This is my personal blog. The views expressed here do not necessarily represent those of the congregations I serve.

Friday, July 8, 2011

Wildgoose 5. Tickle, Pagitt.


Phyllis Tickle.

            Tickle opened her remarks by saying that Wildgoose is history-making.  Then she went on to restate her thesis about the 500 year cycles in the Latin world, when everything in the culture changes.  (This is all spelled out in her book The Great Emergence.)  Basically we’re  now in the midst of one of these cultural rummage sales during which a lot of obsolete junk is cleaned out and some old things are rediscovered, and new forms emerge.  Tickle is the first person I know of who has given a plausible name to this new era, which post-Modernism has been pointing to.  She calls it the Age of Emergence.  It is not just a religious phenomenon, but affects the whole of our culture, and by extension the whole world.  “Emergence Christianity” is one facet of this movement.
            This is the first time we have gone through one of these tectonic shifts and known what was happening.  Therefore, we can be calm and unafraid about it, and hopefully react with less violence.
            One of the characteristics of this particular shift is that there is now too much information for us to rely on experts for anything. 
            The new Christianity will have at least four characteristics:  it will be non-hierarchical, it will be non-institutional, it will be expressed in social justice, and it will not presume to "say what God thinks."
            The overarching question she sees is “Where now is your authority?”  On what do we depend?  Who makes the rules?  She briefly traced the history of the last such shift, which she calls the Great Reformation.  The authority then was sola scriptura; Luther substituted the Bible for the Pope.  For the past 150 years this authority has been gradually crumbling.  In 1906, the Azuza Street Revival saw the birth of Pentecostalism.  Authority has been shifting to the Holy Spirit ever since.  (In fact, drawing on Joachim of Fiore, she suggests that our current shift is even bigger than these 500 year adjustments; it may be part of a 2000 year cycle.  Judaism and the Age of God the Father lasting for 2000 years, from Abraham to Jesus.  Christianity and the Age of the Son lasting another 2000, until now.  With the Age of the Holy Spirit now dawning.)  In any case we cannot overemphasize the role and presence of the Holy Spirit in what is now happening.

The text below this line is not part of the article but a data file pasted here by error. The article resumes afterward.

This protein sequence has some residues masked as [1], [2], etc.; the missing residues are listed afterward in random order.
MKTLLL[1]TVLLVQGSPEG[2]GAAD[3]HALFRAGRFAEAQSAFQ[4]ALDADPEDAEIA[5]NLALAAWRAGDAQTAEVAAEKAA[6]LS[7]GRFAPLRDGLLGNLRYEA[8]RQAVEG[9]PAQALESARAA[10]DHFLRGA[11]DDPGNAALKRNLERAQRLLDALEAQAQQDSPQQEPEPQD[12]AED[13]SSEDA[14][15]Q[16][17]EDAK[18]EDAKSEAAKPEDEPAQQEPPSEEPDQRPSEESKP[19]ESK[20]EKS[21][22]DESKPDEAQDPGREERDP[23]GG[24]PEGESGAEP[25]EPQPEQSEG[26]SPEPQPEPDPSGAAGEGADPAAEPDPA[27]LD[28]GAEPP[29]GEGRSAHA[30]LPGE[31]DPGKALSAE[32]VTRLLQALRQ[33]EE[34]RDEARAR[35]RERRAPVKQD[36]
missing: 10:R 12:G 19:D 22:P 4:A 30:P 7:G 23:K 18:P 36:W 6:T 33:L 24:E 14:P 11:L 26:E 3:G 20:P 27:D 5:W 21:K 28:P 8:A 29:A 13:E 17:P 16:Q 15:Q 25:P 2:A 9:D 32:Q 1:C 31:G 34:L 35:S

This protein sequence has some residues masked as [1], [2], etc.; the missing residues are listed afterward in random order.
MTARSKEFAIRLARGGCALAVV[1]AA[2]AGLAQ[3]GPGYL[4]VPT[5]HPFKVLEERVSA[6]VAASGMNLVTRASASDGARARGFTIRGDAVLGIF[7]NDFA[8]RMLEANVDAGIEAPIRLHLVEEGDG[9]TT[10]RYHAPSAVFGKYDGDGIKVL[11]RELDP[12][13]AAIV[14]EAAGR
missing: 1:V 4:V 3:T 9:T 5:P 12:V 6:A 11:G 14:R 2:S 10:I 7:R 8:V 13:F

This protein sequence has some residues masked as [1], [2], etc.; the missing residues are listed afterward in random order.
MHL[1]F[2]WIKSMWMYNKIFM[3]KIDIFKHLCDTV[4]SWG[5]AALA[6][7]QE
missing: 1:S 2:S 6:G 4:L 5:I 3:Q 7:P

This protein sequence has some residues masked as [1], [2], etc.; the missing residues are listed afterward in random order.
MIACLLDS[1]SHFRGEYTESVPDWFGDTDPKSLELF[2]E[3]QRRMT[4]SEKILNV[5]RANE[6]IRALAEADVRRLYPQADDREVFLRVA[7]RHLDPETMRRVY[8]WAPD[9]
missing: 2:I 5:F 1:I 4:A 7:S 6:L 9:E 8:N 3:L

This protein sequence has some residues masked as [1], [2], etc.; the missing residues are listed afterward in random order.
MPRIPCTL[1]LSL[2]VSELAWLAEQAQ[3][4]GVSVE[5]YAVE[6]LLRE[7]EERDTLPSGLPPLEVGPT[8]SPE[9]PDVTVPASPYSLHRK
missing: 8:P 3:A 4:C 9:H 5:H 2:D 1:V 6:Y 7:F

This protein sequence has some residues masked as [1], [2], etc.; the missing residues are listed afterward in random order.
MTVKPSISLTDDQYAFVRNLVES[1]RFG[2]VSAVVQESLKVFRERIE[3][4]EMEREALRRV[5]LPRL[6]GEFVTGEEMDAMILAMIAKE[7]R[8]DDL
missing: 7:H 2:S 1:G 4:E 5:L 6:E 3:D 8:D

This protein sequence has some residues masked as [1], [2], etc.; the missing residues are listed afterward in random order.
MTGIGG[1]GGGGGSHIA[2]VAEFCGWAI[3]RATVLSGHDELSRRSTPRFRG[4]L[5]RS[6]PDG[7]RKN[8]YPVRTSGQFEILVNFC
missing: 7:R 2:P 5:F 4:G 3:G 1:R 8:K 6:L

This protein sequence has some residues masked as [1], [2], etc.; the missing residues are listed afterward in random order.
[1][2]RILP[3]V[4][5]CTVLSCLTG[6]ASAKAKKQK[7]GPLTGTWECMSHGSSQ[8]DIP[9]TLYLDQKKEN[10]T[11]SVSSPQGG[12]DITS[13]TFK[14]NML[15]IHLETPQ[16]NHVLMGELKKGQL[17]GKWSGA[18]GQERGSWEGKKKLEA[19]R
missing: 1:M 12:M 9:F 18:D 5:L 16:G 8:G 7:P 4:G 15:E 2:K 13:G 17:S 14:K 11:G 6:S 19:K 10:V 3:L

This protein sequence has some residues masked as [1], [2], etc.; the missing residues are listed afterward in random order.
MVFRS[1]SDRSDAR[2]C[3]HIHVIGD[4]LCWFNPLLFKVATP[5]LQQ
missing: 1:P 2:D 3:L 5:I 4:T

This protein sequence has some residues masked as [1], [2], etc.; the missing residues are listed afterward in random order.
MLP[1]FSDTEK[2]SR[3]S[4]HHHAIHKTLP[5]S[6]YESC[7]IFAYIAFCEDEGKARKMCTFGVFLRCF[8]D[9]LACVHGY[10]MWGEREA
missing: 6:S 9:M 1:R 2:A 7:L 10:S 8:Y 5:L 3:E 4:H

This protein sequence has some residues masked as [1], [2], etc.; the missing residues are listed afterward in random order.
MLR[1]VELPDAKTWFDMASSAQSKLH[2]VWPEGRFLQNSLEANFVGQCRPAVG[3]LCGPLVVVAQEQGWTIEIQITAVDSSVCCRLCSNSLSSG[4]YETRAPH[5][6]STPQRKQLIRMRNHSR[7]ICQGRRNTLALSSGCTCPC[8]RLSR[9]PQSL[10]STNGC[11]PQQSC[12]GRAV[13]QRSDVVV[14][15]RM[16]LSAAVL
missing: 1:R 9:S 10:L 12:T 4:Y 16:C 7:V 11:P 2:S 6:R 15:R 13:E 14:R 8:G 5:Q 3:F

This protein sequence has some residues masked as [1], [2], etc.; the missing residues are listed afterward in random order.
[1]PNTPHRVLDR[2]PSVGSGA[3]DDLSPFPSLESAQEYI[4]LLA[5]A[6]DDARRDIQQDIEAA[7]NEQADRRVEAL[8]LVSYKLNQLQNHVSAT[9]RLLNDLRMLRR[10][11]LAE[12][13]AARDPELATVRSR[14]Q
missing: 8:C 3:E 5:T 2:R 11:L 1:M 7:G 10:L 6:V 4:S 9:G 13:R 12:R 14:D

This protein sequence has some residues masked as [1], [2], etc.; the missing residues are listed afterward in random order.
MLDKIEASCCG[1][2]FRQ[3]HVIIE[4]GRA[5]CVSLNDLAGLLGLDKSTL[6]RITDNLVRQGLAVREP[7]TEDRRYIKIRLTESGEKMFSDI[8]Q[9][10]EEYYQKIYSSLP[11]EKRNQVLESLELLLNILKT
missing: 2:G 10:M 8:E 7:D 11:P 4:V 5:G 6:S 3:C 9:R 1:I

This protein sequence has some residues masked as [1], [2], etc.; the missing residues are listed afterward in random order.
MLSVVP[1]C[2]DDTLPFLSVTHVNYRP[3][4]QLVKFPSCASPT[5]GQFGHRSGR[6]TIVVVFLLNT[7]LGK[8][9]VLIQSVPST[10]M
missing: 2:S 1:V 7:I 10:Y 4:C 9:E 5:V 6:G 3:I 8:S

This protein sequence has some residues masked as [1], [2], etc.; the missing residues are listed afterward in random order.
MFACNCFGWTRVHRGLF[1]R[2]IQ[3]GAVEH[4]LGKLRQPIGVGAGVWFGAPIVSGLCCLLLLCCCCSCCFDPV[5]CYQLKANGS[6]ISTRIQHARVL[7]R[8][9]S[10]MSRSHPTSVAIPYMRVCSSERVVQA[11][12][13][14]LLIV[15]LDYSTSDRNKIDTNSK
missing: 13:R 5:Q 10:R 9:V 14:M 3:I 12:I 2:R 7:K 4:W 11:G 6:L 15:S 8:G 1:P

Tickle understand there to be three subquestions that Emergence Christianity will have to deal with:  one is the fact that there are many different religions in the world, calling Christian exclusiveness into question.  A second is the question of what a human being is, which impacts all kinds of other issues, from the death penalty, to bioethics, to abortion, to torture, to sexuality.  The third is the atonement.  She reminds us that original sin doesn’t emerge in Christianity until Augustine, and the traditional penal-substitutionary theory of atonement comes even later.  Neither is inherent or necessary to Christianity; both are being seriously questioned today.
            She made a digression to discuss the differences between “emerging” and “progressive.”  Progressives are about what “we” can do for “them,” thus still maintaining a dualistic approach.  They remain interested in politics and institutions.  Progressives are the “last hurrah” of liberal theology.  Emergence, on the other hand, is about what we can do together.  The dualism dissolves into partnership and mutuality.